To be fair, Russia is still struggling look more modern, even in regards to cycling. It did begun the age of the ‘super team’ based upon the aggregation of marginal scientific gains through its creation of the Katusha ‘Russian Global Cycling Project’ in 2009, an effective state funded team with a stated objective of ‘positive changes in all domestic cycling, and, at all levels.’ ‘We want to rebuild Russian cycling to the powerhouse it was back in the Soviet era’ Andrei Tchmil, the highly decorated team manager claimed. However, the team managed to send an all-Russian ‘team that represents, in all of its riders and staff, a single nation’ to the 2011 Tour de France (they even wore jerseys bearing the Moscow skyline), an odd move in an era of the sport which has seen the increasing globalisation of cycling that hearkens back to the slavophile, Russification policies of Imperial Russia. The policy of choosing nation over talent bombed, – in attempting to demonstrate the growth and development of Russian cycling, they instead proved Russia was governed by emotive nationalistic tendencies rather than the scientific results driven motive of other teams, including the Kazak Astana team, who constantly outperform their neigbours. Tellingly, in an era that has seen events spring up in Malaysia, Qatar, Argentina and China, the nation next to the sports traditional heartland has consistently failed to produce a top
tier race.This would suggest that Russia has not truly progressed since the days of the Tsars whilst Europe and the world has moved on around it, and given reference to Europe is a key indicator of modernisation for Russia, we must acknowledge that ultimately, cycling demonstrates Russia to be woefully behind the ‘modern world’ not only in its sporting constitution but also in the infrastructure required to support it.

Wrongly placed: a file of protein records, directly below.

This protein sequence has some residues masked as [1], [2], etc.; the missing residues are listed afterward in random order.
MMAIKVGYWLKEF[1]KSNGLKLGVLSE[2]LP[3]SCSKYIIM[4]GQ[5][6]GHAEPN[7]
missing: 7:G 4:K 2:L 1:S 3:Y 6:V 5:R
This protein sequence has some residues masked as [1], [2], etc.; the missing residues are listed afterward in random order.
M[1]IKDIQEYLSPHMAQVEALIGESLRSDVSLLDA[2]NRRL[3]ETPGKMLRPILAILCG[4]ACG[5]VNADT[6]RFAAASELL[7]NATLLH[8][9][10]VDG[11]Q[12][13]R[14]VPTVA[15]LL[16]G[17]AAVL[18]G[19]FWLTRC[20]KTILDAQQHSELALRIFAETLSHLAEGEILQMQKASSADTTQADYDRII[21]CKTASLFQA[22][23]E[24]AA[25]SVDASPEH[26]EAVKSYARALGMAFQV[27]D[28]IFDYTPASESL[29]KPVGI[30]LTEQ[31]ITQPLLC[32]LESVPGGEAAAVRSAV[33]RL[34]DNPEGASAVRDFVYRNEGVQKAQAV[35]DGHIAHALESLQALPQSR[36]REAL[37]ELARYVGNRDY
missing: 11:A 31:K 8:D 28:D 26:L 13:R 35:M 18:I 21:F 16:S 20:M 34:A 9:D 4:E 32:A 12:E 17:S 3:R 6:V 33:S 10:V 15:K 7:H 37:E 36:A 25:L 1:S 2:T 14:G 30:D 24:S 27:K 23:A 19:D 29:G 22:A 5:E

Ultimately, for Russian sport to be modern and an indicator of the nation’s modernity, it has to simultaneously hold all the factors set out at the beginning of this paper. Unfortunately, whilst we could just about scrape all the factors together, they are never truly mated – they remain as constituent parts and never produce the smooth running machine of modernity. That said, it would be harsh to equally argue the antithesis that Russia was completely backward – it was clearly using sport to attempt to better its population, and was internationally recognised for its efforts. Literature and journals built a commercial aspect, as did the push for the promotion of health, and to be fair, managed the best secularisation and bureaucratisation of its sports through the creating of clubs etc that it could manage under the autocracy. For in the unending game of ‘who is to blame’, it is the autocracy that falls foul. The structure and organisation of Tsarist Russia combined with its geography caused inherent problems for sporting development, which was second to the promotion of the state itself, and thus ended up being used as an organ of the state despite its underdevelopment. It is in this arena of comparison to other nations that we must make the ultimate judgment on Russian sport, and frankly, it never stood a chance. It is telling that sports were imported into Russia rather than out, and the resounding progress and legacy produced by parallel European organs demonstrates their relative progress and modernity compared to Russia. Ultimately then, sport under Tsarist Russia cannot be seen as modern due to the underlying foundation of autocracy which limited any progress.